Colliding with a deer in your car is not an experience I recommend. But in most cases, it’s entirely avoidable if you keep in mind 5 simple tips. Except in my case. Here’s that story.
In November of 2009 I was driving my son to his carpool on a cold, rainy, rather dark morning in my teensy, tiny little car (picture 6 inches off the ground and no front end… modern little gas sipper).
There’s this weird corner just down the road from us on the highway that’s a 90 degree turn going uphill and banked oddly. As I entered the turn, and accelerated slightly to get us up and over the hill, something caught my eye at the right bumper – a deer coming up and out of the deep ditch.
With no shoulder on the road (and I mean none), neither the deer, nor we, had a chance. It all happened so fast.
You know those moments that are etched in your memory forever? The ones that no matter what you do, they never go away? This was one of those moments.
All I remember is the deer literally flying through the air, across the road, and into the ditch. And I’m sitting in a tiny, black, disabled car on a dark morning in a blind corner frequented by large, more often than not fast moving industrial vehicles (think fully loaded logging trucks). And my son was in the back seat.
We needed to get to a safe spot, and fast.
The car was barely running, but I managed to get it up and over the hill to a spot where there was a tiny bit of shoulder. Then it died completely.
After I stopped freaking out that I’d just hit and likely killed another living creature in a very horrible way, I got out to inspect the damage. And I was shocked.
The entire front driver’s side of the car was destroyed. The deer must have jumped a the last millisecond and missed the passenger side. A couple of inches higher on that tiny hood and the deer would have come right through the sloped windshield. Chances are I wouldn’t be writing here today. To say I was lucky is an understatement.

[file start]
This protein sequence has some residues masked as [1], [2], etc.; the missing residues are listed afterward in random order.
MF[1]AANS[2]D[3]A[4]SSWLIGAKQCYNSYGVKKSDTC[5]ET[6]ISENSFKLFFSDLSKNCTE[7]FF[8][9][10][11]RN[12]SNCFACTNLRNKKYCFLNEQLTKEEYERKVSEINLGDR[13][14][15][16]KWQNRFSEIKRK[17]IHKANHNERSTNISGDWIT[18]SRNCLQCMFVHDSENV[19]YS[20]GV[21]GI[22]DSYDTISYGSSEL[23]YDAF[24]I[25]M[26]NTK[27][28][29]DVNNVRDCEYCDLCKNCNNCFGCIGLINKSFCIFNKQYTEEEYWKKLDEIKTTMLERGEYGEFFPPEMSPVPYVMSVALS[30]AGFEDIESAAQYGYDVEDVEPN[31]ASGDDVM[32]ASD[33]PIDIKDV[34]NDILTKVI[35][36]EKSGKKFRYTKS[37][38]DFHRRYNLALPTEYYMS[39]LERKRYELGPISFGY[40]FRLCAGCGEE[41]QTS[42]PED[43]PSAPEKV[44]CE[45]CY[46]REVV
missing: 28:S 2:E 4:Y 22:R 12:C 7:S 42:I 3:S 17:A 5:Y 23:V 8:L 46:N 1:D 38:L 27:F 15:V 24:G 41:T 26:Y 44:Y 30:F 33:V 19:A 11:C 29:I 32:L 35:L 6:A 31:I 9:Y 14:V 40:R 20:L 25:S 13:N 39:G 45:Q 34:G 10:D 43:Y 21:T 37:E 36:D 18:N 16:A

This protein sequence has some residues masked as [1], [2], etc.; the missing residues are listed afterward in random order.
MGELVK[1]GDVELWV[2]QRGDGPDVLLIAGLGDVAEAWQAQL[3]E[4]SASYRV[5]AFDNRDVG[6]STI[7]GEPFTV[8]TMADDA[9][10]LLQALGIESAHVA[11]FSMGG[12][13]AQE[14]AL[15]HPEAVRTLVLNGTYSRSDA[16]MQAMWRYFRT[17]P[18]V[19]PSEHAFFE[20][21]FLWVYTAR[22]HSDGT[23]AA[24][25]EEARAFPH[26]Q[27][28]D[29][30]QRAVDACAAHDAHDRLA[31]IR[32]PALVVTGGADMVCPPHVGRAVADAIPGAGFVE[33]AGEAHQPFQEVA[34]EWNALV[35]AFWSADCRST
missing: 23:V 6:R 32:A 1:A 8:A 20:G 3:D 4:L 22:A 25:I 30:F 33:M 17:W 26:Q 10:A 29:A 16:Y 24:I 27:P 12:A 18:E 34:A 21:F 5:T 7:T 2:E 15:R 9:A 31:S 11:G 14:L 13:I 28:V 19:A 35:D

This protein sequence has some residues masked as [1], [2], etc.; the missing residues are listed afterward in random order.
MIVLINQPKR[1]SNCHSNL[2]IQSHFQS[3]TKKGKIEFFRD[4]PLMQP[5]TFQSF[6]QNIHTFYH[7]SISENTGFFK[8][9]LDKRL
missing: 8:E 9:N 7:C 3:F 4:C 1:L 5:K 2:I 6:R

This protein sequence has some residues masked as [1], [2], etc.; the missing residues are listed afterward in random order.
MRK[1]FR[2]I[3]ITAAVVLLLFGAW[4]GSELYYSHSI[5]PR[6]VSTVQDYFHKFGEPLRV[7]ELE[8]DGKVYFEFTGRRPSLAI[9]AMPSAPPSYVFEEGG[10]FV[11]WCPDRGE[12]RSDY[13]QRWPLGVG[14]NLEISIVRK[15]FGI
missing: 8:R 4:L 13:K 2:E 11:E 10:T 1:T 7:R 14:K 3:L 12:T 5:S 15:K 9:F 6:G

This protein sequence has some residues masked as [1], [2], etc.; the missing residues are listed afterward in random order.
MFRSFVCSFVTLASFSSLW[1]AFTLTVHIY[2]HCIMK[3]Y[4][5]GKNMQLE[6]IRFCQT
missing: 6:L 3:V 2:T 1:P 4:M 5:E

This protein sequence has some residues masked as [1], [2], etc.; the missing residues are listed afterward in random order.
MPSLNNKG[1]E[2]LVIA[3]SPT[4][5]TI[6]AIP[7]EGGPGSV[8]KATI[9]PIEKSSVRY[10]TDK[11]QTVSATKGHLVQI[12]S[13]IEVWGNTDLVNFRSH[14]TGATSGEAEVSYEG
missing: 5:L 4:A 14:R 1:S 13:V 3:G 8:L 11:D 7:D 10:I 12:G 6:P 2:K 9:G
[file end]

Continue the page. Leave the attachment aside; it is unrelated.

I called my parents to see if they could come pick up my son to get him to school, then tried to figure out who to call next. Police? Conservation officer? I hadn’t a clue. A few guys stopped going the opposite direction to ask if I needed assistance (thank you, kind people!), and finally one stopped who was a police officer in the city and told me to just call 911 and they’d take it from there. So that’s what I did.
My dad arrived about 20 minutes later and went to check on the deer – it wasn’t in the ditch, which was very bad, as he was obviously somewhere in the bush, injured. The police arrived next, followed by the tow-truck driver. While I was making arrangements for my car to be towed to a local body shop, my dad and the officer went back to attempt to find the deer. They did locate it – a very small, young buck, lethally injured, a few metres in the bush back on the same side of the road it was coming from when it jumped into us. Its front right leg and shoulder were shattered.
I cried some more…
The police officer wouldn’t enter the bush to dispatch the animal (said it was a ‘footwear safety issue’ – he was wearing his street issue shoes… which made me wonder what he’d have done if there was a perpetrator involved he had to give foot chase to, but that’s a post for someone else’s blog). So we were left with a badly injured animal in the bush, and no way to put it out of its misery. We couldn’t do it, because it’s illegal to shoot a deer out of season without a tag in an area not designated for hunting, even in an emergency situation like this. Which I think is crazy, but the law is not up to me.
So we called the conservation officer, who is legally able to deal with these sorts of situations, but he was unable to come for at least 2 hours, as he was on in another community on another call. So while I took over dealing with the aftermath in terms of insurance, notifying my employer I’d be off most of the day, and getting my car assessed, my father very kindly took over dealing with this poor animal. Eventually the conservation officer showed up and put the poor creature out of its misery. Just so, so sad.